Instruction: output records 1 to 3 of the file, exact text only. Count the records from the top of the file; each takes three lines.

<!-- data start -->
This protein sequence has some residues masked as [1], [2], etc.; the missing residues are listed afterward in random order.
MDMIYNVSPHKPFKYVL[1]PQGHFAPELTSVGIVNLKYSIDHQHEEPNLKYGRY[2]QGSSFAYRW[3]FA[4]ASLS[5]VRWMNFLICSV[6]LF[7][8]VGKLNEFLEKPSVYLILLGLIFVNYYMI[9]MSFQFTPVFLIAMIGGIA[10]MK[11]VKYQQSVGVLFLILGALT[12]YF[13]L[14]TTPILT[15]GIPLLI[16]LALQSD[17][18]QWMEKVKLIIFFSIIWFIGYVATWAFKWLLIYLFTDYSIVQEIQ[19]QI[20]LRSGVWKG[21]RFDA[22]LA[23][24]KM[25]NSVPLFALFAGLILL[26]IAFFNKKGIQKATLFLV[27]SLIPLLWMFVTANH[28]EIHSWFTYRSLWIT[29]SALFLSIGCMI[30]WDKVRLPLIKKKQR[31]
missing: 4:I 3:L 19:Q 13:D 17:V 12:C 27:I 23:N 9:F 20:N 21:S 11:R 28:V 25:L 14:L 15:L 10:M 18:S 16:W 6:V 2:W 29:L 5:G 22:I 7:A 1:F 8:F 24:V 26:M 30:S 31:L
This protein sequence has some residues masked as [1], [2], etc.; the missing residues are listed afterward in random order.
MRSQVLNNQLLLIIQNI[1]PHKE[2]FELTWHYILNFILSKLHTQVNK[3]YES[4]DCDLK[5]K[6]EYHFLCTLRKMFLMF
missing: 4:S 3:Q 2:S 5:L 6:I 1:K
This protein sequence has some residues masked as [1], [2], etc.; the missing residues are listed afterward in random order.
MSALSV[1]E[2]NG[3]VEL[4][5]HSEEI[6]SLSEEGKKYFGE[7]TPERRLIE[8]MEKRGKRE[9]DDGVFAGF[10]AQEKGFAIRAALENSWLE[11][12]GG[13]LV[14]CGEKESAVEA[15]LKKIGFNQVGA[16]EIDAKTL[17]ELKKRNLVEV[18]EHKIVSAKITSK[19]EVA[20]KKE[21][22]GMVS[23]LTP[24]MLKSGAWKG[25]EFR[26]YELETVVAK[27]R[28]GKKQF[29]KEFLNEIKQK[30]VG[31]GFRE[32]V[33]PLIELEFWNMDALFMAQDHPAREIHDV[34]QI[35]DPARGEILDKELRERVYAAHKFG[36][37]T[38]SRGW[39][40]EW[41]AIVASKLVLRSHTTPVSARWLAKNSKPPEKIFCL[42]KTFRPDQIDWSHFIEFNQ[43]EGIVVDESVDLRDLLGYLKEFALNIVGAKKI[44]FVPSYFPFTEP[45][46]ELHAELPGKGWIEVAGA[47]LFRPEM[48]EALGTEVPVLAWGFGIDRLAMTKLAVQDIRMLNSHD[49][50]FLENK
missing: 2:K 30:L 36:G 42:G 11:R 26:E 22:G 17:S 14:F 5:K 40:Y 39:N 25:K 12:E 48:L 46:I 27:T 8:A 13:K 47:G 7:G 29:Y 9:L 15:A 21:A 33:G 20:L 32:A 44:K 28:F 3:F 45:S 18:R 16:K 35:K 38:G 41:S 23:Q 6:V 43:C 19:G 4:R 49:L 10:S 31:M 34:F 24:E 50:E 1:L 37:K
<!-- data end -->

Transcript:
This protein sequence has some residues masked as [1], [2], etc.; the missing residues are listed afterward in random order.
MDMIYNVSPHKPFKYVL[1]PQGHFAPELTSVGIVNLKYSIDHQHEEPNLKYGRY[2]QGSSFAYRW[3]FA[4]ASLS[5]VRWMNFLICSV[6]LF[7][8]VGKLNEFLEKPSVYLILLGLIFVNYYMI[9]MSFQFTPVFLIAMIGGIA[10]MK[11]VKYQQSVGVLFLILGALT[12]YF[13]L[14]TTPILT[15]GIPLLI[16]LALQSD[17][18]QWMEKVKLIIFFSIIWFIGYVATWAFKWLLIYLFTDYSIVQEIQ[19]QI[20]LRSGVWKG[21]RFDA[22]LA[23][24]KM[25]NSVPLFALFAGLILL[26]IAFFNKKGIQKATLFLV[27]SLIPLLWMFVTANH[28]EIHSWFTYRSLWIT[29]SALFLSIGCMI[30]WDKVRLPLIKKKQR[31]
missing: 4:I 3:L 19:Q 13:D 17:V 12:C 27:I 23:N 9:F 20:N 21:S 11:R 28:V 25:L 14:L 15:L 10:M 18:S 16:W 6:V 2:W 29:L 5:G 22:I 7:A 1:F 8:F 24:V 26:M 30:S 31:L
This protein sequence has some residues masked as [1], [2], etc.; the missing residues are listed afterward in random order.
MRSQVLNNQLLLIIQNI[1]PHKE[2]FELTWHYILNFILSKLHTQVNK[3]YES[4]DCDLK[5]K[6]EYHFLCTLRKMFLMF
missing: 4:S 3:Q 2:S 5:L 6:I 1:K
This protein sequence has some residues masked as [1], [2], etc.; the missing residues are listed afterward in random order.
MSALSV[1]E[2]NG[3]VEL[4][5]HSEEI[6]SLSEEGKKYFGE[7]TPERRLIE[8]MEKRGKRE[9]DDGVFAGF[10]AQEKGFAIRAALENSWLE[11][12]GG[13]LV[14]CGEKESAVEA[15]LKKIGFNQVGA[16]EIDAKTL[17]ELKKRNLVEV[18]EHKIVSAKITSK[19]EVA[20]KKE[21][22]GMVS[23]LTP[24]MLKSGAWKG[25]EFR[26]YELETVVAK[27]R[28]GKKQF[29]KEFLNEIKQK[30]VG[31]GFRE[32]V[33]PLIELEFWNMDALFMAQDHPAREIHDV[34]QI[35]DPARGEILDKELRERVYAAHKFG[36][37]T[38]SRGW[39][40]EW[41]AIVASKLVLRSHTTPVSARWLAKNSKPPEKIFCL[42]KTFRPDQIDWSHFIEFNQ[43]EGIVVDESVDLRDLLGYLKEFALNIVGAKKI[44]FVPSYFPFTEP[45][46]ELHAELPGKGWIEVAGA[47]LFRPEM[48]EALGTEVPVLAWGFGIDRLAMTKLAVQDIRMLNSHD[49][50]FLENK
missing: 2:K 30:L 36:G 42:G 11:R 26:E 22:G 17:S 14:F 5:K 40:Y 39:N 25:K 12:E 48:L 46:I 27:T 8:A 13:K 47:G 7:G 29:Y 9:L 15:A 21:A 33:G 20:L 32:A 44:K 28:F 3:F 45:S 18:R 16:K 35:K 38:G 41:S 23:Q 6:V 43:C 19:G 4:R 49:L 10:S 31:M 34:F 24:E 50:E 1:L 37:K